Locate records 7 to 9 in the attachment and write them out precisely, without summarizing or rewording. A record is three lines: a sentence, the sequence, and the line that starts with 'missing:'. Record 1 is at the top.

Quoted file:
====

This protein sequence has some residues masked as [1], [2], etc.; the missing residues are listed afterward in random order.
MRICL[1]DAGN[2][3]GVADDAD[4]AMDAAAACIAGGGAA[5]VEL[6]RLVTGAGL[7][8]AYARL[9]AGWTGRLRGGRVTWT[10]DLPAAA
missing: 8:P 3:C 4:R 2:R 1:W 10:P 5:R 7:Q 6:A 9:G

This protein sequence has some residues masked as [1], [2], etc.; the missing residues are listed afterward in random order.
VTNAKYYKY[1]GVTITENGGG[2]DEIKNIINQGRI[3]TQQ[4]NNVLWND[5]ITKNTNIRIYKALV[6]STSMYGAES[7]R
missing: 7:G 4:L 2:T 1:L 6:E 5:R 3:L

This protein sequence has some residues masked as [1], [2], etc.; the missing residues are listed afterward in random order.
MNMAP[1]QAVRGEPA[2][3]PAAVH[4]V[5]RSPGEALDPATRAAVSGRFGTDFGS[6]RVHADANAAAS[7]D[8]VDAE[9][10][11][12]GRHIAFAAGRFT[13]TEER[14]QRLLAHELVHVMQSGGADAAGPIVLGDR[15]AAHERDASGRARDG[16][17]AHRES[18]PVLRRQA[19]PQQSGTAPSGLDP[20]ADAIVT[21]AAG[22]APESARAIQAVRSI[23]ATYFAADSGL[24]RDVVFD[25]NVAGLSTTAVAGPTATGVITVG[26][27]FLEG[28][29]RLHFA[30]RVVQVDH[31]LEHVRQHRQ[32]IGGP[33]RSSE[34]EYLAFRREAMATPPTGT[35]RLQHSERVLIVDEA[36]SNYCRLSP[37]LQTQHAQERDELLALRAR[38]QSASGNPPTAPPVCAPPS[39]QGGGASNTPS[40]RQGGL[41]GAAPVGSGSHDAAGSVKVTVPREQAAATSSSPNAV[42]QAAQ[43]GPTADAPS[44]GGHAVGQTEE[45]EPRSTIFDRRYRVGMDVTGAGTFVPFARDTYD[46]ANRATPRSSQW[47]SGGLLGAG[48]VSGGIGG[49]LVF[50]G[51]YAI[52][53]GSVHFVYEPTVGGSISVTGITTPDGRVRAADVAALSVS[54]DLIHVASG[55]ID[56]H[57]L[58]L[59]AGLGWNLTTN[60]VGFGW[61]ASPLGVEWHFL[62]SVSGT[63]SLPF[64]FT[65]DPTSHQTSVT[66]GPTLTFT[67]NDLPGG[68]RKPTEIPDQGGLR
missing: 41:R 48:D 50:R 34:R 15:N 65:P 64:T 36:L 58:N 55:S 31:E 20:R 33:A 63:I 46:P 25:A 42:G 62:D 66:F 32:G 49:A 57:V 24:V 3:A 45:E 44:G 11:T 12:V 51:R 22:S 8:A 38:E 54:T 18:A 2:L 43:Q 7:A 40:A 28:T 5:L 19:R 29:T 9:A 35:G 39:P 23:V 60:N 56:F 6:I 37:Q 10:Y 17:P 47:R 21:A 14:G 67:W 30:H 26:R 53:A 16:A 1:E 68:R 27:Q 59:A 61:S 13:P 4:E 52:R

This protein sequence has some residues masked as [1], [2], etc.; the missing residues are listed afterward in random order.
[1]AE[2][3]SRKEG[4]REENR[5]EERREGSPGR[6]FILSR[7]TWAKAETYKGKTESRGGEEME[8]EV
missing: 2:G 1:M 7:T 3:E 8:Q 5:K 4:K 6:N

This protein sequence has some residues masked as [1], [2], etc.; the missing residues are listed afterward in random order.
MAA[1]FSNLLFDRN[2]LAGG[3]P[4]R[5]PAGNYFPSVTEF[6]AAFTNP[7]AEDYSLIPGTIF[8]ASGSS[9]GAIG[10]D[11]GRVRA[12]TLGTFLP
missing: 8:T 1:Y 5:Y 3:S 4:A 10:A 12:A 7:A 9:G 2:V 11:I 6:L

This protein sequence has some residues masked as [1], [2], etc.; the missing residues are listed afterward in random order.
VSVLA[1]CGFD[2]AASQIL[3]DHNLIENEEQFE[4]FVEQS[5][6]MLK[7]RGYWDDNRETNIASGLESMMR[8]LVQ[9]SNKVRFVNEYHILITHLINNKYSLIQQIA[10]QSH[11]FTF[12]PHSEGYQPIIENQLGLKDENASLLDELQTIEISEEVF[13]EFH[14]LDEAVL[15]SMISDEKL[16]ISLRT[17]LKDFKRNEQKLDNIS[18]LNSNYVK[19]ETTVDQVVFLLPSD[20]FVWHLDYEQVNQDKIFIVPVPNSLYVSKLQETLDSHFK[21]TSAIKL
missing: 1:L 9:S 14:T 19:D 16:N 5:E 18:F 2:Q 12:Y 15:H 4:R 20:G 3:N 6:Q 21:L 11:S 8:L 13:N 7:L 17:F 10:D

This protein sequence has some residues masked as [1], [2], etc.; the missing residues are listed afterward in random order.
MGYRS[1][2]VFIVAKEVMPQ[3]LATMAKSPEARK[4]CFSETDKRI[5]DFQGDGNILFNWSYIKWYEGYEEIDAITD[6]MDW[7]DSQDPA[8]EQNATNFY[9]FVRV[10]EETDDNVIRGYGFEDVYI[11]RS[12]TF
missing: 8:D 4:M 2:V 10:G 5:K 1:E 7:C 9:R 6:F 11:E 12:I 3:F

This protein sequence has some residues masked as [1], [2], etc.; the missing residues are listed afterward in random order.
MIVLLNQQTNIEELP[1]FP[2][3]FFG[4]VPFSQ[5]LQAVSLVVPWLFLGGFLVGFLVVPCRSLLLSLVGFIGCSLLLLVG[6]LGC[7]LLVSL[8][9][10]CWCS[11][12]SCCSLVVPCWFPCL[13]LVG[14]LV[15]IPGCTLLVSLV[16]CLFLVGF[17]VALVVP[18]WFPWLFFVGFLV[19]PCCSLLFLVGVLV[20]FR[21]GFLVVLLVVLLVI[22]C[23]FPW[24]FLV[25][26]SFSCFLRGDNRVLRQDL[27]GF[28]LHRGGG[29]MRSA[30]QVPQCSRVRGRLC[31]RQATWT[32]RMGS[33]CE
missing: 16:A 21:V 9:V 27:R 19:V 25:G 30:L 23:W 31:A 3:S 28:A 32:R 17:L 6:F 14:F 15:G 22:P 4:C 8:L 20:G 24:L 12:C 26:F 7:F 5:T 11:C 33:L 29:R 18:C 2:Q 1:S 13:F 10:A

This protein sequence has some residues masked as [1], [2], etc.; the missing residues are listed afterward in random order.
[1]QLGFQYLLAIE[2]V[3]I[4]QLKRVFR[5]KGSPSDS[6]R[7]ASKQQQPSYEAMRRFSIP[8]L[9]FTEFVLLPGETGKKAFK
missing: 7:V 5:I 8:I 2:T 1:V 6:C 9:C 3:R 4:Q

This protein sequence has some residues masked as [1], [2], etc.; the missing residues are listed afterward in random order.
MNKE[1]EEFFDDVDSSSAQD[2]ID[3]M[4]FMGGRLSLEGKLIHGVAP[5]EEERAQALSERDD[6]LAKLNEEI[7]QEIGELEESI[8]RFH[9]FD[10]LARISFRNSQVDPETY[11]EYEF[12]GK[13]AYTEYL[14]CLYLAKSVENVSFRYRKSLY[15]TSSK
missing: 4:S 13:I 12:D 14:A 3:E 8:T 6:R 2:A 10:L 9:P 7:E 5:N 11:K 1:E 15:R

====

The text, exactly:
This protein sequence has some residues masked as [1], [2], etc.; the missing residues are listed afterward in random order.
MGYRS[1][2]VFIVAKEVMPQ[3]LATMAKSPEARK[4]CFSETDKRI[5]DFQGDGNILFNWSYIKWYEGYEEIDAITD[6]MDW[7]DSQDPA[8]EQNATNFY[9]FVRV[10]EETDDNVIRGYGFEDVYI[11]RS[12]TF
missing: 8:D 4:M 2:V 10:G 5:K 1:E 7:C 9:R 6:F 11:E 12:I 3:F

This protein sequence has some residues masked as [1], [2], etc.; the missing residues are listed afterward in random order.
MIVLLNQQTNIEELP[1]FP[2][3]FFG[4]VPFSQ[5]LQAVSLVVPWLFLGGFLVGFLVVPCRSLLLSLVGFIGCSLLLLVG[6]LGC[7]LLVSL[8][9][10]CWCS[11][12]SCCSLVVPCWFPCL[13]LVG[14]LV[15]IPGCTLLVSLV[16]CLFLVGF[17]VALVVP[18]WFPWLFFVGFLV[19]PCCSLLFLVGVLV[20]FR[21]GFLVVLLVVLLVI[22]C[23]FPW[24]FLV[25][26]SFSCFLRGDNRVLRQDL[27]GF[28]LHRGGG[29]MRSA[30]QVPQCSRVRGRLC[31]RQATWT[32]RMGS[33]CE
missing: 16:A 21:V 9:V 27:R 19:V 25:G 30:L 23:W 31:A 3:S 28:A 32:R 17:L 6:F 14:F 15:G 22:P 4:C 8:L 20:G 24:L 12:C 26:F 7:F 5:T 11:C 33:L 29:R 18:C 2:Q 1:S 13:F 10:A

This protein sequence has some residues masked as [1], [2], etc.; the missing residues are listed afterward in random order.
[1]QLGFQYLLAIE[2]V[3]I[4]QLKRVFR[5]KGSPSDS[6]R[7]ASKQQQPSYEAMRRFSIP[8]L[9]FTEFVLLPGETGKKAFK
missing: 7:V 5:I 8:I 2:T 1:V 6:C 9:C 3:R 4:Q